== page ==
Striving towards becoming borderless involves traveling the world. How else can one really experience a culture without visiting?
The motor scooter defines Cambodia. Gas is sold by the roadside in 1/2- and 1-liter recycled Coke and Pepsi bottles. Many drivers do not wear helmets and are under 16 years old, both of which are “illegal” but unenforced. Their passengers rarely wear them and, even more frightening, they are accompanied by small children, even infants, while cruising at anywhere from 15-25 MPH.
People pass left or right, get through intersections in any way they can because the gridlock in the cities rivals Los Angeles or the Long Island Expressway during rush hour. Though there are frequent close calls (6 inches or less with the constant weaving in and out of traffic) I am surprised I did not see any accidents. Attaching the scooter to a 2-wheel chariot (think Ben-Hur) and you have a “tuk tuk” with a 4-passenger capacity which is used instead of a taxi to move people short distances under 15 miles.
Happily, the heat and humidity (as compared to Japan) were very tolerable. The food is GREAT and the currency is the U.S. dollar. There is gold, silver and precious stone mining with the 2 most important palaces in the capital of Pnomh Penh boasting beautiful French style palatial architecture and plenty of religious statues encrusted with precious stones and solid gold and silver floors respectively.
I had not visited a ‘third world’ country since I spent 10 days in Bolivia 30 years ago. The poverty is striking. Our group was comprised of 4 Brits, 4 Aussies, 1 Kiwi — all within 5 years of my age — and myself. We were accompanied by an Aussie and a Cambodian guide who made this tour experience quite fulfilling. The umbrella organization is extremely strict about patronizing native children, and a small portion of their income goes toward funding schools and literally getting these kids often as young as 6 years old off the streets. We are not allowed to buy anything from these urchins who swarm, surround and inundate us with ‘merchandise’ to sell wherever one visits. In our eyes, it is shameful that many of these children are forced by their parents to earn money for the family in this manner. A visit to the slums is stomach turning, and the stench of raw sewage reinforces that feeling. At least everyone appears well-fed; I did not see any undernourished, emaciated children or adults.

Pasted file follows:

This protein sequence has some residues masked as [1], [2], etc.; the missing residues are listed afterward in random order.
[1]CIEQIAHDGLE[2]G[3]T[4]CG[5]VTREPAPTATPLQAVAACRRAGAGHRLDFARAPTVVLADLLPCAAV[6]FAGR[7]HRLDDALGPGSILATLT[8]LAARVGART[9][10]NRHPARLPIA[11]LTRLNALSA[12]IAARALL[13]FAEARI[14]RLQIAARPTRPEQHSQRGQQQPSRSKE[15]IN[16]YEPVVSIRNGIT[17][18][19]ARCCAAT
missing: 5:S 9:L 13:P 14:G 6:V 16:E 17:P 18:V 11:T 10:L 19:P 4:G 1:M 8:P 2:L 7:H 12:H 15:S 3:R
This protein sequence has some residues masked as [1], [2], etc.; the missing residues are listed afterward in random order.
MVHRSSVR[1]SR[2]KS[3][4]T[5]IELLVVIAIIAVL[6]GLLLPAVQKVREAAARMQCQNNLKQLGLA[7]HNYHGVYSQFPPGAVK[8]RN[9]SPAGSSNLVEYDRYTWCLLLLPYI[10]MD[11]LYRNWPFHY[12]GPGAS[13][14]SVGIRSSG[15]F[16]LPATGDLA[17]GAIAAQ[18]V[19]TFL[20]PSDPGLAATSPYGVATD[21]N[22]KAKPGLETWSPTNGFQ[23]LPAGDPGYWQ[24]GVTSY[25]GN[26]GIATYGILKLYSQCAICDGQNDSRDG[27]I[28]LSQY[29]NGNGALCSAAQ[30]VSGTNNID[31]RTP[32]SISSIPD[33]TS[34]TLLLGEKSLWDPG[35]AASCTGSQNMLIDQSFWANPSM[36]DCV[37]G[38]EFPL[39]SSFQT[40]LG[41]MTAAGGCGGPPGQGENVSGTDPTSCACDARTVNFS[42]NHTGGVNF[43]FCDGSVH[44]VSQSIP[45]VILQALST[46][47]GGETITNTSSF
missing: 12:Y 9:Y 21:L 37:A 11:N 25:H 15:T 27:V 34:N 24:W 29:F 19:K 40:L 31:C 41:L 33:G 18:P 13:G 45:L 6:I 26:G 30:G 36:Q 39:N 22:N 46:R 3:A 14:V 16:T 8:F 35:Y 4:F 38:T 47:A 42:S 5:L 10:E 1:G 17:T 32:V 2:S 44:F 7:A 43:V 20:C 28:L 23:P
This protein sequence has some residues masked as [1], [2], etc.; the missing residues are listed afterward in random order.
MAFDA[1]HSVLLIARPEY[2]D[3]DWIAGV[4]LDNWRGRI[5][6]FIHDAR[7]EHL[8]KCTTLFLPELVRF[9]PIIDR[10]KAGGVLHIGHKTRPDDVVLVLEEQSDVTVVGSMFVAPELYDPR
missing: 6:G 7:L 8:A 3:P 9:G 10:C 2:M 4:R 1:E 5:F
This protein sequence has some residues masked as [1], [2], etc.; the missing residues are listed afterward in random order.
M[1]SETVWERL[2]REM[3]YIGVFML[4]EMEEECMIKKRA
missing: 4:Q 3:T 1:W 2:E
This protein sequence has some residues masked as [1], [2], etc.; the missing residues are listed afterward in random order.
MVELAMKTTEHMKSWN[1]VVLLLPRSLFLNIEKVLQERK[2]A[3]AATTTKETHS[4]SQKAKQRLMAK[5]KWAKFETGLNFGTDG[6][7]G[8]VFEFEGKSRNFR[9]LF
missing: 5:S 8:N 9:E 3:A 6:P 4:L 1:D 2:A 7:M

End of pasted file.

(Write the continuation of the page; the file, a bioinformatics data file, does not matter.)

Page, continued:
Even more disturbing was the documentation of the genocide undertaken by the Khmer Rouge between 1975-79. We visited 1 prison which is now a ‘museum’ and 1 killing field. The cruelty and brutality that resulted in the elimination of between 15 and 20% of all Cambodians (there are no exact figures) in those 4 years was staggering. I have visited Dachau which is the only comparison I can make but others in the group likened the experience to their visits to Bosnia post Milosevic.
On a very pleasant note was the time spent at Angkor Wat; pictures do not convey how incredible it is in 3 dimensions:
Built between the 12th and 13th centuries as the supreme Hindu temple at the height of the Khmer empire, which was 3 times the size of present day Cambodia, it took 37 years and required the labor of 300,000 men to complete. The architecture, workmanship of its stone carvings and period details remain remarkably intact 800 years after construction. A true highlight! We also visited the temple where Lara Croft – Tomb Raider was filmed; it remains overgrown by the surrounding forests.
There’s so much more to see. So many places to visit.